Wednesday, June 29, 2011

A Skills-Based Business Core Curriculum

In an earlier post, I commented on a digital business core curriculum, which focuses on the technology-related knowledge I feel every business student should have. I followed that with a post about how the business curriculum produces “silo specialists,” functional area majors who do not have a great grasp of the overall business context, in spite of a trend in business to move away from functional area silos toward a more integrated view of organizational decision making.

I believe we (academics) share the blame with corporate recruiters for this situation. We are often too busy to change (radically) our approach to business education and corporate recruiters tend to recruit functional area specialists. (An obvious exception to this, of course, is the consulting company that recruits the “best and brightest” that it can attract.)

In this post, I’d like to imagine how a different approach to the business core curriculum might help us break the current mold for business education. Let’s imagine a business core curriculum that is based on skills rather than exposure to the basics of accounting, finance, marketing, and so forth. What skills might we include in our core? These come to my mind:

Problem formulation. I think it was Dewey who said, “A problem well stated is half solved” or something similar. (Perhaps it was someone else…) In a world of increasing complexity and ambiguity, the benefits of understanding what problem you are trying to solve are immeasurable. Gaining consensus on the problem definition can go a long way toward exposing conflicting assumptions held by stakeholders. Besides, solving the wrong problem is almost guaranteed to be a waste of resources.

Dealing with complexity. This is a natural topic to consider with problem formulation. Many problems are complex problems, and complex problems are messy problems. Actually, these are not colloquial concepts. There is a significant literature devoted to the identification of these types of problems, which may be called “complex,” “messy,” or “wicked” in the problem formulation literature. In studying this problem type, one learns that these problems are rarely “solved.” Instead, they may be “resolved.” One also learns that thinking in terms of “right” or “wrong” solutions is not very productive. Rather, one must think in terms of “good” and “better” solutions.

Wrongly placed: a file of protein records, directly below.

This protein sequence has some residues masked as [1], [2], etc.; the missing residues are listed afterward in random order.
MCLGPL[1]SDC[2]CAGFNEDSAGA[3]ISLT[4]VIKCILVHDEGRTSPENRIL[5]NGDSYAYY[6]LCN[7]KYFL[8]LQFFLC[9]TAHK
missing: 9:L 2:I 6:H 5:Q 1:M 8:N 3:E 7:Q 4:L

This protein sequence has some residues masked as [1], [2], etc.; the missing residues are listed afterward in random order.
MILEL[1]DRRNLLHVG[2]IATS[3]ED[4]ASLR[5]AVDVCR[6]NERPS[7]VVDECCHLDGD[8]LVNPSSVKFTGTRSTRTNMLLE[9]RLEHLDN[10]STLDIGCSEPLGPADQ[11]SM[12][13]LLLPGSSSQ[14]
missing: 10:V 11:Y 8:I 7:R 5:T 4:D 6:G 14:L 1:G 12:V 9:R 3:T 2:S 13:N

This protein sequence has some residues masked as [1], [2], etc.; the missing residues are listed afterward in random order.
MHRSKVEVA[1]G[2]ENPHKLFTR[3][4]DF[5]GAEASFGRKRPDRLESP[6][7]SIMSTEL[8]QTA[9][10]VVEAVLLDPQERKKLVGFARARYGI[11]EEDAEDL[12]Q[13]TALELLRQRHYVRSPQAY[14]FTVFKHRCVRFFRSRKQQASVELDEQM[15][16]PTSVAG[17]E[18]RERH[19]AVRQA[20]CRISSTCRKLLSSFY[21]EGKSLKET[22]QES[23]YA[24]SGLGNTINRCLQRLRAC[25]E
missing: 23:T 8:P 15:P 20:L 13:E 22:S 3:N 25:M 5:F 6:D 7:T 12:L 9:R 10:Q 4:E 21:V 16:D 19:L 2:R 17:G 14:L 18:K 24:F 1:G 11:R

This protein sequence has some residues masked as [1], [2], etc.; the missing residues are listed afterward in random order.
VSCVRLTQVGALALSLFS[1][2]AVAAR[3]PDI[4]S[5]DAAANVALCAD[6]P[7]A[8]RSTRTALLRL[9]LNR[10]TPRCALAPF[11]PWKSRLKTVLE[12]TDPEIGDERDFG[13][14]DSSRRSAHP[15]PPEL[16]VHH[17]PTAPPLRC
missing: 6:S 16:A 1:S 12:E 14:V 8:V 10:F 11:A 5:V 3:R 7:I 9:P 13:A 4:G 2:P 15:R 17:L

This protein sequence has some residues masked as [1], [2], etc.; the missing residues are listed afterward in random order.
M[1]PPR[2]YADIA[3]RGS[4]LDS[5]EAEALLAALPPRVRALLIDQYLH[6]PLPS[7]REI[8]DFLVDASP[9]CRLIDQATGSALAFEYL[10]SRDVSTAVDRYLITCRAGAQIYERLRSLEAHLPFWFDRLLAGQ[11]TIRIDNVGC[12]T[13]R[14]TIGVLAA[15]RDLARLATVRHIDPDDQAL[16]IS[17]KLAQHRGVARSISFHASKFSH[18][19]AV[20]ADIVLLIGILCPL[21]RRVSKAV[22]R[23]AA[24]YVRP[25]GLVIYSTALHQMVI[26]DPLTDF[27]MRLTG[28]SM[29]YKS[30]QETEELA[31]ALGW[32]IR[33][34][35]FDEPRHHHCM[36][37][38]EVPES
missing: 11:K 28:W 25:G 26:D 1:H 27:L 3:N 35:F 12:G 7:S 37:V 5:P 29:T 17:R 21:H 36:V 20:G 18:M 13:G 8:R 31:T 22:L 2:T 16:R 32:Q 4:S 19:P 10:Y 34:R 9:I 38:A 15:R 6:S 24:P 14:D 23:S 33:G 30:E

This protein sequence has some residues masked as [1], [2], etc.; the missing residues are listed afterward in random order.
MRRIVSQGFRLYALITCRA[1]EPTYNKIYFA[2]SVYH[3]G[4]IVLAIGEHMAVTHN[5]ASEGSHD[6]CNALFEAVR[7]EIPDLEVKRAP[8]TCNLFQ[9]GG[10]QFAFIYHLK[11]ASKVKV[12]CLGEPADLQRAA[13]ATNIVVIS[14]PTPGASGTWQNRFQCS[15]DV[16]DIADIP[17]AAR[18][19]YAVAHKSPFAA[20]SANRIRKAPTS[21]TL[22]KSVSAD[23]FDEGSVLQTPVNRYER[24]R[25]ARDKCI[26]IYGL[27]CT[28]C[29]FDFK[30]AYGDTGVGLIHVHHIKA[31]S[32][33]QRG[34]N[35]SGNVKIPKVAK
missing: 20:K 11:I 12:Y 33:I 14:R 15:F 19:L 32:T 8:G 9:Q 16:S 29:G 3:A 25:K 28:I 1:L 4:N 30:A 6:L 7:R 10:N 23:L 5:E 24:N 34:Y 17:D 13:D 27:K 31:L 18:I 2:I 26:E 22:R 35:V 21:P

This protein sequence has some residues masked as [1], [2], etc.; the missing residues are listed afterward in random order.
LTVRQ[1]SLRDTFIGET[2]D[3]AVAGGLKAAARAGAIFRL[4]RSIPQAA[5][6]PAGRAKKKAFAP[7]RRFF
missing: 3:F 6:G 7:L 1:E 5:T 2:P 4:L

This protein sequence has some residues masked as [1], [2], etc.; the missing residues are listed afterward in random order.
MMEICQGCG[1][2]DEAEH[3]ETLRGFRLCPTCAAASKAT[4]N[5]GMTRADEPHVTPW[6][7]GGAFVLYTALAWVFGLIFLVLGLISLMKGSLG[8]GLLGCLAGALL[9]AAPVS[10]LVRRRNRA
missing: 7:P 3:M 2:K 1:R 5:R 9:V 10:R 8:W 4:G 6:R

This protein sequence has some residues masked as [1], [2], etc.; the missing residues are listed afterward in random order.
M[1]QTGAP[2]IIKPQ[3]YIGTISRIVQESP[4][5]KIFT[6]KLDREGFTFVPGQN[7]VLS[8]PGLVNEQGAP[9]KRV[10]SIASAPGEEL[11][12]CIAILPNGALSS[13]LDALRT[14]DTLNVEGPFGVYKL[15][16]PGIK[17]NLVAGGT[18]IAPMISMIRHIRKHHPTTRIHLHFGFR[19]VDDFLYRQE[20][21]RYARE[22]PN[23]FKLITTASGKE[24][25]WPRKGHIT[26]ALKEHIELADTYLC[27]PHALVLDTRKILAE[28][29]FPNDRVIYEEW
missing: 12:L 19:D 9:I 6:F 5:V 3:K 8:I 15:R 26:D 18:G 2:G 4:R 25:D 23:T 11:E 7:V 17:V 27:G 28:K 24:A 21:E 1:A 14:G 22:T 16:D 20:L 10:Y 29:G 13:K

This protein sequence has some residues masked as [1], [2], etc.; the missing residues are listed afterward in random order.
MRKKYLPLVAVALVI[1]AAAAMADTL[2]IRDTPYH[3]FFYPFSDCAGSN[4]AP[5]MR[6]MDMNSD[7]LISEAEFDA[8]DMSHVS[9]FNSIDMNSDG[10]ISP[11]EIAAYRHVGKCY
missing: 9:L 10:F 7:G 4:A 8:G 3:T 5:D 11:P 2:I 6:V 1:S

Wellbeing enhancement. The concept of “wellbeing” is gaining traction as we recognize that happy, healthy workplaces are more productive and profitable. Happy, healthy communities are attractive places to live and work. Wellbeing has many facets, but one that is a driver for many of the others is “financial wellbeing.” I think one could easily fill a semester investigating wellbeing concepts at the individual, team, organization, and community levels – along with the implications for business at each level.

Data assessment. Data drives so much of our business decision making, yet how much time do we spend teaching students to examine the quality of the data being used for decision making? Data has so many important characteristics that should be considered: age, source, volatility, accuracy, and precision are a few that come immediately to mind. This would be a good place to consider qualitative data, since we tend to focus on quantitative data in our typical classes on decision making (e.g., statistics). We might also integrate discussions of data ownership in this skill development, in the sense that we may need to make a critical assessment about who should be able to access, change, or use data in the first place.

Creativity development. This topic could set the foundation for a number of business topics to follow. Innovation, entrepreneurship, and negotiation are topics that spring immediately to mind. I suspect that courses on creativity already exist at many campuses.

Maybe “skills” isn’t the right word. Maybe we should just say we want students to be cognizant of problem formulation issues, complexity, data assessment, and so forth. I’m sure others could suggest additional concepts that would be as good as, or better, than these. These are the ones that came to my mind and they are not exhaustive or exclusive in any way.

Imagine how your students might be perceived by either industry or graduate schools if they were known for these skills or characteristics, regardless of their major.

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